Elena Baltacha, who will be 27 in August, is playing the best tennis of her life but the British No 1 is thinking ahead to the end of her career. "The goal I've set is to make it to the Olympics and then stop," she said here last week. "I'll be 29 then. I want to have kids, but I don't want to have them too late. I've been through so much in my career. I've been playing since I was 10. That's 17 years. I like to set goals, make plans." Baltacha's career has been dogged by illness and injury, but a new fitness and training regime has helped her climb to No 62 in the world rankings. Baltacha played in the French Open for the first time last week and is looking forward to competing on her favourite surface over the next month. Nottingham, Edgbaston, Eastbourne and Wimbledon are all on her agenda. The Briton wants to reach the world's top 50, though she has one other big ambition left. "I would really love to do something massive in a Grand Slam. Obviously Wimbledon would be amazing. If you get on a good run, anything can happen. You've seen players who have made semis in Grand Slams and people have said: 'How is that possible?' It would be nice to think that could be me."
Murray makes a racket
You know you have made it at the French Open when you are invited to take part in the karaoke video that the host broadcasters make each year. Andy Murray was one of this year's star turns, performing "I Want You Back" by The Jackson 5. "The singing was OK but the dancing was rubbish," Murray said. "I was saying I should have done it again. I wasn't that happy with it but it was fun." Decide for yourself by watching his efforts on YouTube.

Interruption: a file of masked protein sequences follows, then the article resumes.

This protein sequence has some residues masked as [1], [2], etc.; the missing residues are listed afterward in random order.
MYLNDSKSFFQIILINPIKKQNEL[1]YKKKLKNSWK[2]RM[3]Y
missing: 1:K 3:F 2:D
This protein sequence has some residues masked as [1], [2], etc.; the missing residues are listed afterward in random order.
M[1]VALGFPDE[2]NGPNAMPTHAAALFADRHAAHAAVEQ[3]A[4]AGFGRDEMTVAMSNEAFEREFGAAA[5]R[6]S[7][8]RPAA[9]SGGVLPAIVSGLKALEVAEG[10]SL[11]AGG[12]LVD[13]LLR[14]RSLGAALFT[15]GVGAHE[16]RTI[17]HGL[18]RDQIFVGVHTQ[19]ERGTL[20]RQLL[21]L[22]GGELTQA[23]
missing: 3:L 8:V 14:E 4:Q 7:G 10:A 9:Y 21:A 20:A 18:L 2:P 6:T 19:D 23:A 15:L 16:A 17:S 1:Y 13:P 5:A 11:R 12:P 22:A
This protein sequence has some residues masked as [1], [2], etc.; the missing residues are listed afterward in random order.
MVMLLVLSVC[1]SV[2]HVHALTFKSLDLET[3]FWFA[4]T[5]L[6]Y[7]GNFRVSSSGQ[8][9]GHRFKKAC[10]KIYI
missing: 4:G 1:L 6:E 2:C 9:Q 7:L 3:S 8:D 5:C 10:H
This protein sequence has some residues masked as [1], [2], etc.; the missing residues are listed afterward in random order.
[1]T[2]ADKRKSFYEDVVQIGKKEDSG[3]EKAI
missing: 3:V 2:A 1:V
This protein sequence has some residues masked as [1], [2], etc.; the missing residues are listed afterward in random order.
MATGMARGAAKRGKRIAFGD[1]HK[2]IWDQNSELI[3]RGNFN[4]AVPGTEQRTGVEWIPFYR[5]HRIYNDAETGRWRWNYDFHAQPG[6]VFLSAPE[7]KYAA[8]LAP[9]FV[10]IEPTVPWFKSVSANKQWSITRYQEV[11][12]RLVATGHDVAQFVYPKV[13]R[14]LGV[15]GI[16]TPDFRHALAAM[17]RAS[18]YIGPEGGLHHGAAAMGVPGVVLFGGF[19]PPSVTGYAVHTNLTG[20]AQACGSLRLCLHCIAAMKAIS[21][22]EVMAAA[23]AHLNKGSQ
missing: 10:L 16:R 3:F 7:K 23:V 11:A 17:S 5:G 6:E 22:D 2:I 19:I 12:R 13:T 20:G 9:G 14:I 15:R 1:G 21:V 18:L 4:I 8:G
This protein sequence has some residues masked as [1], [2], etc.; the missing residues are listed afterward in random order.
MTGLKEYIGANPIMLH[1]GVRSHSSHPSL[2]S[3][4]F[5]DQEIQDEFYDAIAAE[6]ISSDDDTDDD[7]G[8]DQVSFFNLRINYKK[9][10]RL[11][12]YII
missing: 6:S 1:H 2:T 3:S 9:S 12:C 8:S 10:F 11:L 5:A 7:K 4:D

Scheepers' short story
One news agency here reported that Chanelle Scheepers, the first South African woman to reach the third round at Roland Garros since Amanda Coetzer, "looked up to" the 1997 semi-finalist. Seeing as Coetzer was just 5ft 2in tall and Scheepers stands at 5ft 9in that must have been quite an achievement. Coetzer never lost in 12 first-round appearances at Wimbledon. "One of the reasons I'm good on grass is because I'm closer to it," she once told a reporter.
That's just Bog standard
Alex Bogdanovic should take heart. The Frenchman Nicolas Mahut finally won a singles match at his home Grand Slam tournament last week at the eighth attempt. If Bogdanovic plays at Wimbledon next month – he will need to qualify or receive a wild card – the British No 2 will be aiming to register his first win in nine visits to the All England Club. Bogdanovic currently shares the record for successive Wimbledon defeats with the Chilean Patricio Cornejo, who lost eight first-round matches between 1968 and 1976. Cornejo also features in the record books for one of the longest doubles matches in history, having partnered Jaime Fillol to a 7-9, 37-39, 8-6, 6-1, 6-3 Davis Cup defeat against Stan Smith and Erik van Dillen in 1973.Reuse content